History of Matrugaya
After Sage Kardam left Bindu Sarovar to become an ascetic, Kapila took charge of the ashram. One day his mother Devahuti recalled that Vishnu’s purpose in incarnating as Kapila was to once again spread the message of Sankhya Yoga, which is a combination of devotional service and mystical realization. This message was to be spread through the discourses that Kapila gave him. So he addressed his son as Lord Almighty and informed him that he was ready and eager to learn from him. He said that he was disturbed by his involvement with his material senses and sought salvation matrugaya.
Kapila then explained the wisdom of Sankhya Yoga. He told Devahuti that the human soul in its manifest state is Purusha, another word for Param Atma or Supreme God. Purusha is eternal and omnipresent. There is nothing in the world that is not embedded in Purusha. Purusha is without any attributes. The manifest energy of Purusha is known as Prakriti. As part of his ‘Leela’, the Purusha makes Prakriti influence it matrugaya.
Under the influence of Prakriti, Purusha begins to take on characteristics and this form is known as Jiva Atma. The mind perceives Jiva Atma as different from Param Atma and gets delusional. The feeling of “I” and “me” enters the mind. The mind also starts to get involved with feelings of love and hate, anger and desire, and various human relationships. As a result, the person feels happy and sad matrugaya.
Devahuti then asked Kapila how humans could overcome this illusion. Kapila explained that the mind should not be attached to material and emotional things to which it has become attached. However, it is very difficult if not impossible for the human mind to exist in a state of non-attachment because sooner or later Prakriti will exert its influence. The solution is to attach the mind to the Supreme God so that it cannot become attached to anything else.
Just as a glass that is already full of water cannot be filled with anything else.
Devahuti again questioned Kapila. The mind depends on many things. How can one suddenly clear these attachments and connect to God. Kapila replied that there are many ways but none like the magic wand. The easiest and fastest way is through devotion or ‘bhakti’. The way to inculcate devotion is through the company of holy men matrugaya.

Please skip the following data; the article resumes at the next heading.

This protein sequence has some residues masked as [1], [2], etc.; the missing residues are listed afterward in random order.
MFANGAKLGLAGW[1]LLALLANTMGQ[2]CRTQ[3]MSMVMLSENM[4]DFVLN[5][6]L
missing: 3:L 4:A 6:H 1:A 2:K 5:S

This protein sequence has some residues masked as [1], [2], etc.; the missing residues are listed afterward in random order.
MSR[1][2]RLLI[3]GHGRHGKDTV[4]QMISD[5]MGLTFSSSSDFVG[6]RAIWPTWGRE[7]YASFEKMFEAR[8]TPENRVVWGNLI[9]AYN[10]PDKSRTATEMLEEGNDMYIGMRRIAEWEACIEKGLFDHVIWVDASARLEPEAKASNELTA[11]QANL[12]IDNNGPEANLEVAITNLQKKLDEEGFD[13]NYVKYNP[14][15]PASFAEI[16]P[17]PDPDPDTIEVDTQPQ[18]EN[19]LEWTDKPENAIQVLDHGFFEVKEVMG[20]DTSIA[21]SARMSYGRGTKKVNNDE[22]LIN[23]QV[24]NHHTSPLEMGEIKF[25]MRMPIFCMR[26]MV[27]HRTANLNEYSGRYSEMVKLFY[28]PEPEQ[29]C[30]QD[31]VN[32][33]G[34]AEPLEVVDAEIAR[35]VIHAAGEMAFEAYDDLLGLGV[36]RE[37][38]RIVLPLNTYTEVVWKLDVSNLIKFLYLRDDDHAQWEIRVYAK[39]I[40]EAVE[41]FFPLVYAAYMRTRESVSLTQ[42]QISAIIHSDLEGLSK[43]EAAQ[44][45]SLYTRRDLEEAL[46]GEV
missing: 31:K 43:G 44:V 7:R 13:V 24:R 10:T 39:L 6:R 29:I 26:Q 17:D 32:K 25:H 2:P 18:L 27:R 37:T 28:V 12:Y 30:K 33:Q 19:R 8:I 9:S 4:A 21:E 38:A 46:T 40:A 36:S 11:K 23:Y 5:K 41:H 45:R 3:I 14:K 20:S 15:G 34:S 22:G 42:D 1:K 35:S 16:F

Listening to them narrate the stories of God’s incarnation and singing hymns with them helps to keep the mind away from undesirable things. A devotee should live in a secluded and peaceful place and eat the minimum that is necessary for survival. He should observe celibacy and look at all people without enmity and intimacy. Little by little, the mind will be freed from all material and emotional attachments and will only focus on God.
At that time the veil of disillusionment will be removed and the mind will realize that the Jive Atma and the Param Atma are one. At that time the devotee is freed from all desires, including the desire for eternal salvation. But because he is attached to the Supreme God, the devotee is freed from the cycle of birth and death without wanting to matrugaya.
After imparting this knowledge to Devahuti and other residents of the ashram, Kapila left Bindu Sarwar like his father. Wherever he went, sages and scholars begged him to convey his wisdom. Finally, he settled on an island in the sea, which is now at the mouth of the river Ganga, and gave speeches to all. In fact it was Kapila who was indirectly responsible for bringing Ganga to earth matrugaya.
In the Hindu month of Magh, thousands of devotees come to that island to pay homage to the great sage Kapila. Devahuti began to follow the exact instructions given by him and in due course, he was able to remove all the defects from his mind. Realizing the Supreme God within him, he left his body, which became the holy river Gyanavapi, in which even gods and sages bathed to purify themselves. This place became a major pilgrimage center known as Saidpur.